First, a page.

Advice columnist

Adapted from a recent online discussion.

Dear Carolyn: I'm curious whether you believe or think things "happen for a reason" and "God/higher power only gives us what we can handle," or are things just random? I ask because my mom told me some sad news about a relative. I would never be able to cope with that situation. Of course, I have had tough times and disappointments that were painful but eventually was able to get through them.

What do you think about the random life events or "divine plan" events debate?

— Seeking Perspective on Life

Seeking Perspective on Life: Oh, I think it’s a complete crapshoot.

Randomness from birth to death, although we get our chance to weigh in by responding to the circumstances we’re given.


(Nick Galifianakis for The Washington Post)

I also see the maxim you cite, that deities give us only what we can handle, as getting close to what actually happens but missing by a hair.

I think the vast majority of the time, we find a way to handle whatever happens to us, because that’s what life is. We wake up to whatever we wake up to and then muddle through it. So I’d write it just like that: We tend to handle whatever the deities hand us.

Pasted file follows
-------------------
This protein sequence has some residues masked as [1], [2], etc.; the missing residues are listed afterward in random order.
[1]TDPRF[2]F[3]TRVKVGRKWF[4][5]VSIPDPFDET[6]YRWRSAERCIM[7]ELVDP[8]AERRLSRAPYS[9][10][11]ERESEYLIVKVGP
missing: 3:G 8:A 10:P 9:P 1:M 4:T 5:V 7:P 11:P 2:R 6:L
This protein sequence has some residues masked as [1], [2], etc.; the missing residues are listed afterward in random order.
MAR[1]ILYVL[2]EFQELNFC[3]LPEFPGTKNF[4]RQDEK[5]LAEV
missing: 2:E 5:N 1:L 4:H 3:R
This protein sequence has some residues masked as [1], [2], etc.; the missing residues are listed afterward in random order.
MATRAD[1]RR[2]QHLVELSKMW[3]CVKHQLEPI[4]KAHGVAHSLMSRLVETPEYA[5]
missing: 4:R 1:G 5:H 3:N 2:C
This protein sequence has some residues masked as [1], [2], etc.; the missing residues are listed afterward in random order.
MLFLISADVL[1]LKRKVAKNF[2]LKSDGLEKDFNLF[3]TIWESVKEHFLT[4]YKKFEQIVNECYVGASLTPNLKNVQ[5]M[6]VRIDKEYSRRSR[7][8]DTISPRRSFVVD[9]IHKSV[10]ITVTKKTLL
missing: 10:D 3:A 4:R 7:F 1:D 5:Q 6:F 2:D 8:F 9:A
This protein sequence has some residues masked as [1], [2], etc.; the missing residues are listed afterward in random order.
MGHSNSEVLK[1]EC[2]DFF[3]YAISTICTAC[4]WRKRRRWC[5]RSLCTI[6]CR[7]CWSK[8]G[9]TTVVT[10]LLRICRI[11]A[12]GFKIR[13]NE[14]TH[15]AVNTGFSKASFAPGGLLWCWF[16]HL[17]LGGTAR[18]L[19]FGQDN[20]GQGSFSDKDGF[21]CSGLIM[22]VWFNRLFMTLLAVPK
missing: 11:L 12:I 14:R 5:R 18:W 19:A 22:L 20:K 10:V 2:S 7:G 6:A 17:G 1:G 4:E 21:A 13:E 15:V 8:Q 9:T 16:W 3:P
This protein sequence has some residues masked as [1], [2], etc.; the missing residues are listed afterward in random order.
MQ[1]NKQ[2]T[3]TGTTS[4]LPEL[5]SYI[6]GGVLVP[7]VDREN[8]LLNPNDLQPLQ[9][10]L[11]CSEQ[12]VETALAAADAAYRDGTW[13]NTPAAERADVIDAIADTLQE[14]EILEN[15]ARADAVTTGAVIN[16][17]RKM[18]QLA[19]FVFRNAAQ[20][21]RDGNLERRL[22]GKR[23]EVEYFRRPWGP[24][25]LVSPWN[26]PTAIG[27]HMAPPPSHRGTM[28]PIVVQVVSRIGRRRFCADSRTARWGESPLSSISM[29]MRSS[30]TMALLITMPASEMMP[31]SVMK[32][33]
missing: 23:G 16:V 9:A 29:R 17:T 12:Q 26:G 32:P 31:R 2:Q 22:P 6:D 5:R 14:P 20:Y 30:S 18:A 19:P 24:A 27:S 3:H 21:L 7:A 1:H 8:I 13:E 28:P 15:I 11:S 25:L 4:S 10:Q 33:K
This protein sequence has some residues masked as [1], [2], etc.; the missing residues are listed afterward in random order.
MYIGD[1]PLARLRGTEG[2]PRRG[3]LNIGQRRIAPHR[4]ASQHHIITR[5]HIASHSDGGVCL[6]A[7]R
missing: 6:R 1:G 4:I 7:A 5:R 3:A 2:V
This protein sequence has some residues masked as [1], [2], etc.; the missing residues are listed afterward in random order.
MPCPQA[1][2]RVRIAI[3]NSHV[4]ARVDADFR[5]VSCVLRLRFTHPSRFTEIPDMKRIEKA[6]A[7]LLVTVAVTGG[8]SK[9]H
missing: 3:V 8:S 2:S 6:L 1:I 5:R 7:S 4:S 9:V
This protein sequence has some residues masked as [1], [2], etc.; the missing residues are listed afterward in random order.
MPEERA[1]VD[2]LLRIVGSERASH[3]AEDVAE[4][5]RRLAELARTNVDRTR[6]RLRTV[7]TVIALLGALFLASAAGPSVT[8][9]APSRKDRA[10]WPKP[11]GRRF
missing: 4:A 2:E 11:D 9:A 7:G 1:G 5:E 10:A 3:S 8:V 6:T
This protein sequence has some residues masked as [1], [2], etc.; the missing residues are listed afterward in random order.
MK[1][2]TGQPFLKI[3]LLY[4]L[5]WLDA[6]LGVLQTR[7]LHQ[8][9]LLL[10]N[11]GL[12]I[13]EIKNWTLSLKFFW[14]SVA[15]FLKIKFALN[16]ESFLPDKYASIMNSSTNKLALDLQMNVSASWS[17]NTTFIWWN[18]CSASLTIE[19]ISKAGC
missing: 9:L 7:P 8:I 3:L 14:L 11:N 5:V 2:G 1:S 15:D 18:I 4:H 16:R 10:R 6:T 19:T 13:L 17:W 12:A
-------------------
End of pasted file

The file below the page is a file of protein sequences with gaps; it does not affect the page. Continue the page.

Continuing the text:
The other version puts our personal capabilities at the center and therefore is more yay-for-you inspiring, so use that one for the cat poster.

To illustrate, I’ll take your example: From the distance of just hearing it from your mom, you regard the sad news of your relative as something you would never be able to cope with. But if it had become your news without warning, part of your life trajectory, then I’m betting heavily on you to have coped with it. Because that’s what humans do.

Sometimes they don’t, obviously — some people break under the weight of what their lives become. But most endure and even find ways to feel joy again, and they dare to make new connections even after the severing of an old one causes nearly unbearable pain.

Think of the conditions under which so many humans have lived and now live. Think of the losses we’ve borne.

Would any survivor of a genocide have thought beforehand, “I’d be able to cope with that situation”?

Dear Carolyn: My husband and I are planning our son's bar mitzvah. We've set a budget of about $10,000, which is enough for a catered luncheon with a DJ for the kids after the service. My son and the kids will also be participating in an activity the next day.

My in-laws said people flying in for a bar mitzvah expect to be fed, and it's outrageous that we're not providing dinner on Friday and Saturday nights and breakfast and lunch on Sunday. They said we need to bump our budget up to the $30,000 to $40,000 range; my father-in-law doesn't believe in casual food, only fine dining, and expects everything to be top-shelf.

We told them we didn't have that kind of money to spend on a bar mitzvah. My mother-in-law is demanding that we feed everyone or she won't come. My husband told her that's her decision. What else can we do?

— Anonymous

Anonymous: Hug your husband. His was the perfect response.

Write to Carolyn Hax at tellme@washpost.com. Get her column delivered to your inbox each morning at wapo.st/haxpost.